Since I was based in Paris, I had to have French email addresses. I had to have French phone numbers—as well as American email addresses and cellphone numbers. Plus an actual business that was supposed to be based in Paris at a real address. You need a backstopped identity that you tailor yourself. You have to study the targets—figure out who they're going to be willing to deal with and what they're going to be able to relate to.
You also infiltrated La Cosa Nostra. How did you get accepted into the inner circle of hardened mobsters?
That was 2004 and 2005. We targeted the Genovese crime family and their associates. Since I was dealing with real Sicilians, there's no way I could use an Italian name—these guys would know in a heartbeat that I wasn't one of them. So I had to select someone that they'd want to do business with. I pushed the international angle. Another undercover told the mob guys that he had an associate based in Paris and Buenos Aires, but would come to New York from time to time and for that identity I developed a kind of sophisticated look. I didn't have a lot of bling. I had one high-end watch, a $12,000 Rolex.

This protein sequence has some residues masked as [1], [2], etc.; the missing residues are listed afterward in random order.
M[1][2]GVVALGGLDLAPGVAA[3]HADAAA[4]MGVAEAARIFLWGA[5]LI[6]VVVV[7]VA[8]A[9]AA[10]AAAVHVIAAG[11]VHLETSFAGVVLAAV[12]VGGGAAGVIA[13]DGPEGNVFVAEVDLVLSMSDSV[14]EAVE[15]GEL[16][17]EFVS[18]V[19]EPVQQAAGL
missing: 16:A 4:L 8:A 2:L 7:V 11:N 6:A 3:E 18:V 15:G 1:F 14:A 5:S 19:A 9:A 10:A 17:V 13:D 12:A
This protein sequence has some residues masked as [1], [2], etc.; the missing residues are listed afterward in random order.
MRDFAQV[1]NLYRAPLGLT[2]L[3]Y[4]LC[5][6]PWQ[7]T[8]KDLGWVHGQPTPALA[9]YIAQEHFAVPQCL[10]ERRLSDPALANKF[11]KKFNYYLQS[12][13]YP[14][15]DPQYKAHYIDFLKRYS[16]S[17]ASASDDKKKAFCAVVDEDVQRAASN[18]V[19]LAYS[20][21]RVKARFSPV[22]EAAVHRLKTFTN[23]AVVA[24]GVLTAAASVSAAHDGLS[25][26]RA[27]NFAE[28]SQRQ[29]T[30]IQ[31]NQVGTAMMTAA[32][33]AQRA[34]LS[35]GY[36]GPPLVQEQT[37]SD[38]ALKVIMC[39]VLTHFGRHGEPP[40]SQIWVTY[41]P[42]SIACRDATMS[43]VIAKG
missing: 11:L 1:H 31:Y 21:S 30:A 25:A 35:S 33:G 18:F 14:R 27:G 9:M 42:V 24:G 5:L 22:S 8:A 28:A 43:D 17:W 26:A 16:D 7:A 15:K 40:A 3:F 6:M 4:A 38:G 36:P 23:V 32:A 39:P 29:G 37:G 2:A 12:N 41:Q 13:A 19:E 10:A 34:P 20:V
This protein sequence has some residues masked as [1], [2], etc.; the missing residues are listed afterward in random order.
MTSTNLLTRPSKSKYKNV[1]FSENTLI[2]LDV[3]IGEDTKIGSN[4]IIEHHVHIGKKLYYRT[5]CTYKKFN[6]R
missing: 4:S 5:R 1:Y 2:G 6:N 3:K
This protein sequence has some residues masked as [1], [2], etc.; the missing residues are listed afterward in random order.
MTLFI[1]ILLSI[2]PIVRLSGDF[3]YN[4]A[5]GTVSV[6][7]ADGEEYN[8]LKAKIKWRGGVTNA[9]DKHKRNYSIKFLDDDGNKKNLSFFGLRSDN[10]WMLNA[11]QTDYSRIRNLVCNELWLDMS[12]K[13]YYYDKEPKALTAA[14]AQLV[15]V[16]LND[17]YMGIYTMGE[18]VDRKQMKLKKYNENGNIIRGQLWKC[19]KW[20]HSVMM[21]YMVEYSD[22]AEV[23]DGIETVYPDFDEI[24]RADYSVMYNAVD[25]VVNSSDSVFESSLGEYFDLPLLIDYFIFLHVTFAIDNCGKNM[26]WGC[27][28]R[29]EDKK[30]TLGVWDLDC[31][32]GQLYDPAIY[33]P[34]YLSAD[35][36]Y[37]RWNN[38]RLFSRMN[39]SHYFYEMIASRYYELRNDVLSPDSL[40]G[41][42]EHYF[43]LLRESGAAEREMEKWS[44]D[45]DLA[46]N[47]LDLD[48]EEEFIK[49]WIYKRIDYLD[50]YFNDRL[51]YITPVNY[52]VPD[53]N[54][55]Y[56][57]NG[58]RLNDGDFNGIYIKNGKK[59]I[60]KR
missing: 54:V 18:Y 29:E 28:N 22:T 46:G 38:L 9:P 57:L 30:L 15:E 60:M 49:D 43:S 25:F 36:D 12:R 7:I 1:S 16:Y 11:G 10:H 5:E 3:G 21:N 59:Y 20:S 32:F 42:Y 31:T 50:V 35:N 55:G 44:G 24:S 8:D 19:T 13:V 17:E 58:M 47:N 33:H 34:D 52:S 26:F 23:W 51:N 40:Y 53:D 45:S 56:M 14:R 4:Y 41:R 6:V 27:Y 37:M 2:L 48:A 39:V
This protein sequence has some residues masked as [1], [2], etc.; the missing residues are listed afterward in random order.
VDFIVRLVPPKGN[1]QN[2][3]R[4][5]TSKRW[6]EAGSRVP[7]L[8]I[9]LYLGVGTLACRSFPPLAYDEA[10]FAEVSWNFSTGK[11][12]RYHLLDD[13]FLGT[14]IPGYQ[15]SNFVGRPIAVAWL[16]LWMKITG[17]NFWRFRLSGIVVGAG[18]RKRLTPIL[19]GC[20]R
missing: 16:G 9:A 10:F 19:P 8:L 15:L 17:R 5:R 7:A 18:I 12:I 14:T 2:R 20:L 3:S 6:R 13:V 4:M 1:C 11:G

I would wear, like, a nice blue suit, a gray pullover shirt, not a tie, because that wouldn't be appropriate with these guys. I looked like somebody they could relate to. If I was meeting these guys, I'd arrange for the case agents to call me like ten or 15 minutes into the meet on my cellphone. I'd answer, and these guys would hear me speaking fluent French. Then I'd get another phone call a little bit later, and I'd shout some stuff in Spanish. I'd hang up and say, "I've got a big deal going on in Buenos Aires that I have to keep track of." Since I put so much work into creating the role, I never really had to make any effort to imagine myself as that person.